High throughput image analysis platform for 3D cellular tissues
SilentMark is an image analysis platform for complex and hard to segment 3D cellular tissues. The software allows for the relative quantification of protein levels in the different sub-cellular compartments within 3D tissue structures of varying complexity. The tool has potential applications in the context of developmental biology, tissue engineering and drug discovery.
High throughput analysis of highly complex 3D cellular tissues from optical microscopy images
Automated protein distribution spatial analysis within cellular tissues becomes challenging when looking at highly complex 3D tissues, due to difficulties with segmentation of low resolution optical microscopy images that contain densely packed cellular features.
Using a robust probabilistic tissue segmentation method, the proprietary University of Oxford platform SilentMark, enables high throughput analysis of complex 3D cellular tissues from noisy and difficult to segment optical microscopy images. Protein fluorescence levels can be quantified in the different sub-cellular compartments, to facilitate the systematic analysis of protein localisation under a diverse range of experimental conditions.
Tested in the analysis of 3D tissues of varying complexity
The proprietary University of Oxford platform has a graphical user interface and has been tested in the context of developing tissues where initially low cellular density geometrically simple structures transform into high cellular density geometrically complex structures.The tissues on which the software has been tested include mouse stem cell embryoid bodies and mouse cardiomyocytes during heart development, tissues comprising from 2 to an estimated 2,000 cells respectively.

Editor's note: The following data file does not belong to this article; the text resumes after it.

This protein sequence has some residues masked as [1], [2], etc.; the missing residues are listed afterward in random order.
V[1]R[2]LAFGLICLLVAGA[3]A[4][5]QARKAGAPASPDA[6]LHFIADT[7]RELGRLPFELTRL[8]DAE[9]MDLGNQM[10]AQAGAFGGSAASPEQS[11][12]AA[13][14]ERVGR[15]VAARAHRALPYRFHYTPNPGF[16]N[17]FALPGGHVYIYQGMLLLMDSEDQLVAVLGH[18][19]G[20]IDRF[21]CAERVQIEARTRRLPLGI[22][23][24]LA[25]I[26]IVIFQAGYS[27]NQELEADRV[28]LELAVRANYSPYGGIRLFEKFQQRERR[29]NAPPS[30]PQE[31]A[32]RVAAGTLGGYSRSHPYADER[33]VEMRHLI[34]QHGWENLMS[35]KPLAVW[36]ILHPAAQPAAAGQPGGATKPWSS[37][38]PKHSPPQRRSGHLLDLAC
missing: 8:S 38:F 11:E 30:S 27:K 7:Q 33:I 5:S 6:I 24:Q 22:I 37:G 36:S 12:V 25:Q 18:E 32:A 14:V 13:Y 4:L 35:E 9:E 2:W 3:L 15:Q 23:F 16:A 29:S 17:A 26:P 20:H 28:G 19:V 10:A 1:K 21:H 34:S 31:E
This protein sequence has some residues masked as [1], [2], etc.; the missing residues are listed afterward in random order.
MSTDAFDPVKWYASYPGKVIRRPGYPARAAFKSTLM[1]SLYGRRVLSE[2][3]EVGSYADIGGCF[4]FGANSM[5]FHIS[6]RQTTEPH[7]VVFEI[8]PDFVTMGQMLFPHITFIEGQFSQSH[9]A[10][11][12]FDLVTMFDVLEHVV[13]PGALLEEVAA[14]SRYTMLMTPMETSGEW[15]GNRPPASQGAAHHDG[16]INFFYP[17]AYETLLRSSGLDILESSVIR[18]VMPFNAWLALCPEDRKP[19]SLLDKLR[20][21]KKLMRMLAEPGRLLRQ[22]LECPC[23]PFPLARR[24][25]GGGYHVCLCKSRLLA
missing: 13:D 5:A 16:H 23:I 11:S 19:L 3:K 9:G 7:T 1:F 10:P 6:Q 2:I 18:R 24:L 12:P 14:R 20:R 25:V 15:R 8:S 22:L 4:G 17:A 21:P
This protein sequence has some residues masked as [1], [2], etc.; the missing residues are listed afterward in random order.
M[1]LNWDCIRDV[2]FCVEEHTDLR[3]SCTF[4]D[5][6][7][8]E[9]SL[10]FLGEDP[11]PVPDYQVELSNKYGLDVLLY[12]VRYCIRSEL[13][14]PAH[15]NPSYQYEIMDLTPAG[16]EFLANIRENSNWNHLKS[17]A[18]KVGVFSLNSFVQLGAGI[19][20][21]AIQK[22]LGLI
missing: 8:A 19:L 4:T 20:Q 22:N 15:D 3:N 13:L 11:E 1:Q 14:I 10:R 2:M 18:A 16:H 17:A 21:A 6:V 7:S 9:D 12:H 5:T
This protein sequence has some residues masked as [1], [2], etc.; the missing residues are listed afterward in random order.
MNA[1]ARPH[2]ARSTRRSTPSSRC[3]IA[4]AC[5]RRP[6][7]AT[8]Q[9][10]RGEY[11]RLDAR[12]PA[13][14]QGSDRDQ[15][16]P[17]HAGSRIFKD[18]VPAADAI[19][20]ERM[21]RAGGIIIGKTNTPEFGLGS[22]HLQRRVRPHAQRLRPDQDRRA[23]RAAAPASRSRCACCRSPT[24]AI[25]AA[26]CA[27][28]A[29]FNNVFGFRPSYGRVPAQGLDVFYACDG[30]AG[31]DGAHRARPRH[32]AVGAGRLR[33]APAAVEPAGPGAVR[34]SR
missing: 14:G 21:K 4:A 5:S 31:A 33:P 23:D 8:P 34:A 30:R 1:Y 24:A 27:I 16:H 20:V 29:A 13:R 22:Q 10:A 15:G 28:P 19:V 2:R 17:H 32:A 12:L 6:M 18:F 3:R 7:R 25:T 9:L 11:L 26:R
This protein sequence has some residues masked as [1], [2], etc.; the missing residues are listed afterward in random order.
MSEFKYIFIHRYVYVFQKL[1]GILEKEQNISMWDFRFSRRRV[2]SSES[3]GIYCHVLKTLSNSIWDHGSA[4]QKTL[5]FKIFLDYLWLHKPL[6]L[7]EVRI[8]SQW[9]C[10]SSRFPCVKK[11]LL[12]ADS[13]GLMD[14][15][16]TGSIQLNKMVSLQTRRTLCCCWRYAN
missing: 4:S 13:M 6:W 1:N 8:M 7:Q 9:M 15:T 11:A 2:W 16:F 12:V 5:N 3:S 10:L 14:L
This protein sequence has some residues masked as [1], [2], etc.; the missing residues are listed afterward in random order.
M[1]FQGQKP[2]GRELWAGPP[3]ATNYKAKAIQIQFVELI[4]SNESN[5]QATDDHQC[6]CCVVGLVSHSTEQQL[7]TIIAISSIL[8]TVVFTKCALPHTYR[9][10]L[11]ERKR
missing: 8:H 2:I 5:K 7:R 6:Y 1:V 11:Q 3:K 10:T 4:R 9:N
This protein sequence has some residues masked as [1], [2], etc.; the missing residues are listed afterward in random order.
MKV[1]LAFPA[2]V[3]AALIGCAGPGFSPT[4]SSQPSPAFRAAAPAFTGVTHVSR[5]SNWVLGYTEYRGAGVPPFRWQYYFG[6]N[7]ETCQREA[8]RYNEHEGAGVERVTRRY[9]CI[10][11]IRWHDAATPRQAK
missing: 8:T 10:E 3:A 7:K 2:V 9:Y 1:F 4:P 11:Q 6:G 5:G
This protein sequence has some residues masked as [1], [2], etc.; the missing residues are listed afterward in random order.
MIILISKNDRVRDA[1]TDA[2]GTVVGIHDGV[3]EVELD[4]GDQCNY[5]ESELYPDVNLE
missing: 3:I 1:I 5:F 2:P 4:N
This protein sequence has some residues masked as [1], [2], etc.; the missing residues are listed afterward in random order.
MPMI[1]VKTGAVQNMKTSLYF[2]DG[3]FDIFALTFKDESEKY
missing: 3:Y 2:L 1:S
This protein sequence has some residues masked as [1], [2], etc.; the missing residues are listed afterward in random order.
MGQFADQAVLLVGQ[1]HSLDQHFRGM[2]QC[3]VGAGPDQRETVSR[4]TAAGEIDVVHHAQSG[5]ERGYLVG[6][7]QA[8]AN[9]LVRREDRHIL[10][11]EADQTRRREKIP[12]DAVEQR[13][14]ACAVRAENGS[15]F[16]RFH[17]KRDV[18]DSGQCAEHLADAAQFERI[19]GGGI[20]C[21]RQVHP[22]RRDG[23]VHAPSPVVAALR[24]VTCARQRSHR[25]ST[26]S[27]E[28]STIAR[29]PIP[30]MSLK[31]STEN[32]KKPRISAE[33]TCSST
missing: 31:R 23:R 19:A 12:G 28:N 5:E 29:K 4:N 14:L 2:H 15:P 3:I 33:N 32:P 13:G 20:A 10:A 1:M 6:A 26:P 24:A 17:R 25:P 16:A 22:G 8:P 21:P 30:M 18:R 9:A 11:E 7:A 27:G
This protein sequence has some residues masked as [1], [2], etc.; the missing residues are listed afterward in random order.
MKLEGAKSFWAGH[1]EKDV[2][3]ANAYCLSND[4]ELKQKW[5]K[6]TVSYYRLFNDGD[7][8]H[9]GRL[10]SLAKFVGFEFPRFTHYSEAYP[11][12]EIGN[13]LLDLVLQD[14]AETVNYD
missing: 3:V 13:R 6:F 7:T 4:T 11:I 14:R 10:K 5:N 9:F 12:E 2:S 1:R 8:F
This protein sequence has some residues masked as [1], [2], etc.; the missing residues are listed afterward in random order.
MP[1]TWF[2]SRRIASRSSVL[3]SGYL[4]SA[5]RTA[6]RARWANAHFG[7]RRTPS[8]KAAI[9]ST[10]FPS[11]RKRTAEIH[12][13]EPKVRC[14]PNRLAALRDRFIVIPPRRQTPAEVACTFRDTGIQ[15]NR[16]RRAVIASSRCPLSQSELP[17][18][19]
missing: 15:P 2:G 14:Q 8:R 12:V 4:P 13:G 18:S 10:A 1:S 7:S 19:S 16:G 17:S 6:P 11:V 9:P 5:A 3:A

Applications in tissue engineering and drug screening
The platform is the first of a kind to provide quantitative three dimensional protein information for developing tissues across multiple organisms. This is particularly relevant where quantitative statistical analysis of protein organisation and gene expression lays the foundation for high throughput cancer research, tissue engineering, and drug screening.
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